Feature Article - October 2009
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At the Forefront of Fun

Up-and-Coming Sports to Expand Your Offerings

By Jessica Royer Ocken

Did We Get the Ball Rolling?

Feeling inspired yet? If not, other sports to consider include the elementary school classics dodgeball and kickball, as well as broomball—a game played wearing sneakers on ice. (Visit www.usabroomball.com, www.kickball.com, and www.dodgeballusa.com for details.)

"Other sports which are emerging and would be good for park districts, community recreational facilities, schools and colleges include touch rugby, indoor soccer, archery…and possibly paintball," said Mike May of the SGMA. Your creativity is the only limit to what you can introduce, but keep in mind that "sports and activities that had 'statistically significant' growth from 2007 to 2008 were either fitness or family/social activities that don't cost much money to play," the SGMA reports.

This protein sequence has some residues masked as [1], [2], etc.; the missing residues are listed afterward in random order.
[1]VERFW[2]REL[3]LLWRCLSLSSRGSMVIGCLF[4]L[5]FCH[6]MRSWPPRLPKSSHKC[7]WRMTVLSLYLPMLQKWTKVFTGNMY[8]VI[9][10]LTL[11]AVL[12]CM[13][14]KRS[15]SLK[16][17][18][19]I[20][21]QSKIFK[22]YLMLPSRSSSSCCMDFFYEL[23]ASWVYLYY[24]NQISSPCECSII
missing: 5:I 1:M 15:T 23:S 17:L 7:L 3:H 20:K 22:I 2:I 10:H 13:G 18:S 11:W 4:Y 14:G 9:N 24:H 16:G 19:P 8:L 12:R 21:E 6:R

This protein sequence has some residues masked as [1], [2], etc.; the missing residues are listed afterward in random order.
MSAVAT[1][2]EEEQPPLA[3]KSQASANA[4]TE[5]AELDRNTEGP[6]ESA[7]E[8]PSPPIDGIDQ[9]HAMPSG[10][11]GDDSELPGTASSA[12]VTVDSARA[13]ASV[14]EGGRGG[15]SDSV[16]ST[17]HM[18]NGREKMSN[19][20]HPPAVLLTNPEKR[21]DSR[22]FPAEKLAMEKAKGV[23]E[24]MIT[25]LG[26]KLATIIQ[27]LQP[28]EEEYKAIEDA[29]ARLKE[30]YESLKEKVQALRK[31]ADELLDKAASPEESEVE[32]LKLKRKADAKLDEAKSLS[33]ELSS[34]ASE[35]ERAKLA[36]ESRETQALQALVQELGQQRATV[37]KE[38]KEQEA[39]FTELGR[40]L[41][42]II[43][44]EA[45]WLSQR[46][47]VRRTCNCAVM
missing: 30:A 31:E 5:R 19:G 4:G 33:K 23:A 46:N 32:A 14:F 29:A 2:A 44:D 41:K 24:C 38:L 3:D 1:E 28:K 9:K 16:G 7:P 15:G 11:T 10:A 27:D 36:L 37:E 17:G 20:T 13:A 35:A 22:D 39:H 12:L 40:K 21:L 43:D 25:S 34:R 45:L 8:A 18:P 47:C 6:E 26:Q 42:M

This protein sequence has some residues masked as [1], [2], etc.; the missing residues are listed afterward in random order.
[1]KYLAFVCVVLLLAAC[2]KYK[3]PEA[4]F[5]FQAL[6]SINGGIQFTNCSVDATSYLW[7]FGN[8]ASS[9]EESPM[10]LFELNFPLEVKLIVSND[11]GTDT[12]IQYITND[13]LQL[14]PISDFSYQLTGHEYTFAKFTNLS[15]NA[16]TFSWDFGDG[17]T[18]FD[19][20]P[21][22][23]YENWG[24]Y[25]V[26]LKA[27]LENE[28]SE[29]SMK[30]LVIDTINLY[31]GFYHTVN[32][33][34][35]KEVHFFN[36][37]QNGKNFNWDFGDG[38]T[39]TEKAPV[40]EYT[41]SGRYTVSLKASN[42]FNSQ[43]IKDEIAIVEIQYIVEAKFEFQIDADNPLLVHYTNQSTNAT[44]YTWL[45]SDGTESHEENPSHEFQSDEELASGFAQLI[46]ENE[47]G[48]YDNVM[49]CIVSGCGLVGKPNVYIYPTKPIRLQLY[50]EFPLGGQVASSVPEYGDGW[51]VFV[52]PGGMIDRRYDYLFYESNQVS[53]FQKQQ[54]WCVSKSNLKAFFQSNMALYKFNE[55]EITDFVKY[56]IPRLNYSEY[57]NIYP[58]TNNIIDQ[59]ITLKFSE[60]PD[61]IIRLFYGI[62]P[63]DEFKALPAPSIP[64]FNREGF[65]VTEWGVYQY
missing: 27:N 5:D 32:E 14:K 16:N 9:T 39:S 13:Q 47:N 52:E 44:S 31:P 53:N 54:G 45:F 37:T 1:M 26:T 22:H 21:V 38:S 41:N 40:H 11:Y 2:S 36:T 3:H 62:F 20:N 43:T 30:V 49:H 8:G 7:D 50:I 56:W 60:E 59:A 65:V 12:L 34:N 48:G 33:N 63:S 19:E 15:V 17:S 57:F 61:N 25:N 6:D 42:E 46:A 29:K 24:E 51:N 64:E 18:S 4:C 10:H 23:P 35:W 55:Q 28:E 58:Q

So, start small, but take a chance and try something new. It's a great feeling to know your facilities are being used to the max. For example, since it opened in 1999, the 440,000-square-foot Ritchie Center on the campus of University of Denver has been available for students and faculty to use, as well as the surrounding community. The Center currently boasts about 1,000 community members, and it includes an array of sports and fitness options from two ice arenas to the nation's only turf field lacrosse stadium to outdoor, lighted tennis courts. In addition to working out on the fitness equipment, DU students enjoy a variety of intramural and club sports, and the community can participate in an assortment of youth and adult sports programs.

And the benefits of having all this action under one roof? "Kids can progress through our programs, beginning with a learn-to program followed by participation in a youth competitive program, and in some cases student and adult programs," said Ruth Brown, director of marketing for campus and community programs. "Literally there is something for everyone."